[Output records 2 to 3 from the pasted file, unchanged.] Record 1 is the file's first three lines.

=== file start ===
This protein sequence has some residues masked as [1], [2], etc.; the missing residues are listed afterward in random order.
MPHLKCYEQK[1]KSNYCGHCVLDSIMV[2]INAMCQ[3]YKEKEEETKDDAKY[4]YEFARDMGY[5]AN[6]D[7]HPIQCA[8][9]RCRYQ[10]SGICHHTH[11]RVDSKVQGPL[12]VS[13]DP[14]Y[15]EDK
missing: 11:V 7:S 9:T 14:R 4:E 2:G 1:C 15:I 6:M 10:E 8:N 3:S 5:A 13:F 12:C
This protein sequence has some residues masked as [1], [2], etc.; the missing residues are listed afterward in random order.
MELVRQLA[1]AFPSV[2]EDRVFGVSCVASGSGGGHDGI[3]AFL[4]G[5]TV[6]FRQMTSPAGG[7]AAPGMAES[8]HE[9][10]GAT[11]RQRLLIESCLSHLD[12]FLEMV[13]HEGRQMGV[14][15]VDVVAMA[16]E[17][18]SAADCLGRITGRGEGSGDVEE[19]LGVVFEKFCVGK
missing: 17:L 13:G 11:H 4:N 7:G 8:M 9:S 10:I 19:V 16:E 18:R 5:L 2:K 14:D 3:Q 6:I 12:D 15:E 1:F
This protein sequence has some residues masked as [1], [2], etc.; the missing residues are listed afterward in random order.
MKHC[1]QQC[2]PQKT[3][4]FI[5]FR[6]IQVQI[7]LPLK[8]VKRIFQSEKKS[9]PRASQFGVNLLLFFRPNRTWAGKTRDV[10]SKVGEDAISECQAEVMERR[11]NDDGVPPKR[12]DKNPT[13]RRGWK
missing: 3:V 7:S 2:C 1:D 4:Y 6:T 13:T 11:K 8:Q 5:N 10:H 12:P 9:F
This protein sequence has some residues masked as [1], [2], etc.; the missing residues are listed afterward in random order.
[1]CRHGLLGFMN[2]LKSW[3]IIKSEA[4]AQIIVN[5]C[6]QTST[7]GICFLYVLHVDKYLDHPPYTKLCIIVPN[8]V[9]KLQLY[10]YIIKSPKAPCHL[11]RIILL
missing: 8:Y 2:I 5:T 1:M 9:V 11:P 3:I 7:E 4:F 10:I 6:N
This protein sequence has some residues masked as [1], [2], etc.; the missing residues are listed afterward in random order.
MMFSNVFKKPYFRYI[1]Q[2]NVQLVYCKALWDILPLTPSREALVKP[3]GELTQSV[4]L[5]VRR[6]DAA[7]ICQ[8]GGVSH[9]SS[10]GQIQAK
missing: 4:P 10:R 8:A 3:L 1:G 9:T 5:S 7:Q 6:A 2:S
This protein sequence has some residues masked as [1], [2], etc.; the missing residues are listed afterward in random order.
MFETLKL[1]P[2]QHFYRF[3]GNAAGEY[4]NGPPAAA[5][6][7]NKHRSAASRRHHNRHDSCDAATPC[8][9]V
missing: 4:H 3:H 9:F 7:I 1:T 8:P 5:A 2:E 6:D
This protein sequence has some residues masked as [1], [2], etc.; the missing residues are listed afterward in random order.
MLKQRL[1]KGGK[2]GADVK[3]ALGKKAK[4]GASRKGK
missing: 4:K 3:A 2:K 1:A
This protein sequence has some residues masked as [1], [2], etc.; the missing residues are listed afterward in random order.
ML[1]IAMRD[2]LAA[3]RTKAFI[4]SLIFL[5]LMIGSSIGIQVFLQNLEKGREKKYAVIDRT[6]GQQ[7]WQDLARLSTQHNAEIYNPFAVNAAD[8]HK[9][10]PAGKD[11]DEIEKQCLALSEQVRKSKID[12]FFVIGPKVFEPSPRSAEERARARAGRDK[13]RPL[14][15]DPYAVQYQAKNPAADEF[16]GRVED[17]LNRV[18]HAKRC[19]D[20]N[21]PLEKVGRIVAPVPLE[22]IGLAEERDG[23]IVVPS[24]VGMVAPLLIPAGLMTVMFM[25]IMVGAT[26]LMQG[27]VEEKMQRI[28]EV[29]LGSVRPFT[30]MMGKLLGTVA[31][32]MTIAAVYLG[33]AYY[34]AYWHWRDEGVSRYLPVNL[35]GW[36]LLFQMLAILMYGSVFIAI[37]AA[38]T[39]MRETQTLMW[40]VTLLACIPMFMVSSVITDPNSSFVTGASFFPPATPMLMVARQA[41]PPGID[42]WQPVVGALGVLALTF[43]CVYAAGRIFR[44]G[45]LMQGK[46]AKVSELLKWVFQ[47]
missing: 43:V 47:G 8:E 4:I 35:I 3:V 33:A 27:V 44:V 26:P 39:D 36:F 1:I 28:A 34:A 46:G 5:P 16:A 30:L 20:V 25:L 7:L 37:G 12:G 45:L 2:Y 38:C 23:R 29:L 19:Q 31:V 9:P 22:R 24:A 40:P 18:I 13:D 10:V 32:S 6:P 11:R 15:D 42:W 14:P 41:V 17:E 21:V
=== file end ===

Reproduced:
This protein sequence has some residues masked as [1], [2], etc.; the missing residues are listed afterward in random order.
MELVRQLA[1]AFPSV[2]EDRVFGVSCVASGSGGGHDGI[3]AFL[4]G[5]TV[6]FRQMTSPAGG[7]AAPGMAES[8]HE[9][10]GAT[11]RQRLLIESCLSHLD[12]FLEMV[13]HEGRQMGV[14][15]VDVVAMA[16]E[17][18]SAADCLGRITGRGEGSGDVEE[19]LGVVFEKFCVGK
missing: 17:L 13:G 11:H 4:N 7:G 8:M 9:S 10:I 19:V 16:E 18:R 5:L 2:K 14:D 3:Q 6:I 12:D 15:E 1:F
This protein sequence has some residues masked as [1], [2], etc.; the missing residues are listed afterward in random order.
MKHC[1]QQC[2]PQKT[3][4]FI[5]FR[6]IQVQI[7]LPLK[8]VKRIFQSEKKS[9]PRASQFGVNLLLFFRPNRTWAGKTRDV[10]SKVGEDAISECQAEVMERR[11]NDDGVPPKR[12]DKNPT[13]RRGWK
missing: 3:V 7:S 2:C 1:D 4:Y 6:T 13:T 11:K 8:Q 5:N 10:H 12:P 9:F